Interest rates dipped in the bond market Friday as fresh worries about Spain's creditworthiness led investors to buy up safe-haven assets like Treasurys.
Fitch Ratings lowered Spain's credit rating one notch, saying government austerity measures will "materially" hamper economic growth and reduce tax revenues. The move renewed investors' worries that efforts by European countries like Greece, Spain and Portugal to cut their debt loads could undercut the region's economy and spread weakness to other areas.
Uncertainty about the pace and size of a rebound led investors to continue their recent trend of parking money in Treasurys.
The yield on the 10-year note, which is often used as a benchmark for consumer loans and mortgages, fell to 3.29 percent in afternoon trading, from 3.36 percent Thursday. Its price rose 68.75 cents to $101.78125.
Treasury prices have soared in recent weeks, sending their yields sharply lower, because of caution over Europe's debt crisis. Earlier this week, yields on both the 10-year note and 30-year bond fell to their lowest levels of the year.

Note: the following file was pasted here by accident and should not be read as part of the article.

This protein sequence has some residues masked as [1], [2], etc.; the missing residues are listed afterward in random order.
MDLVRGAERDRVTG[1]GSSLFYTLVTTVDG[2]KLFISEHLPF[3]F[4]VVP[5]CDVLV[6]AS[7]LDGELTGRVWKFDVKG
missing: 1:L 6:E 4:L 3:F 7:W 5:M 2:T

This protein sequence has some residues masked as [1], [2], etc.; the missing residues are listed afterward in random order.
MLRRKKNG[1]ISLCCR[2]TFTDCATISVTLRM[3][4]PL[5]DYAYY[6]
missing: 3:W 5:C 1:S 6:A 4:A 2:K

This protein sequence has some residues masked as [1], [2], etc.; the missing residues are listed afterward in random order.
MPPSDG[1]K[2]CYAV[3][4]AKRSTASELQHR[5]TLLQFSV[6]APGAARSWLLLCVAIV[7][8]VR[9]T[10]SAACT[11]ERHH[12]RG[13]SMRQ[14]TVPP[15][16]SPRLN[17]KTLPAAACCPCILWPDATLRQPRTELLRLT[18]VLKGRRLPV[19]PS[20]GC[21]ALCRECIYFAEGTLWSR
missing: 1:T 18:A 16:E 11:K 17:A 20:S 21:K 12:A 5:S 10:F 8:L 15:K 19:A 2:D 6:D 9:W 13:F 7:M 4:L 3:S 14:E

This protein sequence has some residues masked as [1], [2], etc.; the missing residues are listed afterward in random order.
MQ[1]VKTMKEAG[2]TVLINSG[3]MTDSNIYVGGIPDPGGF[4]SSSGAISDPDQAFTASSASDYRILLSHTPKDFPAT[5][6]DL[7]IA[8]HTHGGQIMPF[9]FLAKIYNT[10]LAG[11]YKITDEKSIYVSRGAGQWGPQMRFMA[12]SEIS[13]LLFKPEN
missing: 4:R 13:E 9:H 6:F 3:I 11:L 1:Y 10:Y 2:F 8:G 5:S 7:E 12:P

The trend of rising prices and falling yields had reversed itself over the past couple of days following upbeat U.S. economic reports on Wednesday and comments by China on Thursday that it wasn't considering reducing its holdings of European government bonds.
However, concerns that global growth may slow down prompted more safe-haven buying Friday.
The price of the 30-year bond rose $1.3125 cents to $102.90625, pushing its yield down to 4.20 percent from 4.26 percent.
In other trading, the yield on the two-year note fell to 0.78 percent from 0.86 percent. Its price rose 21.875 cents to $99.9375.
The yield on the three-year Treasury bill fell to 0.15 percent to 0.16 percent. It's discount rate stood at 0.16 percent.
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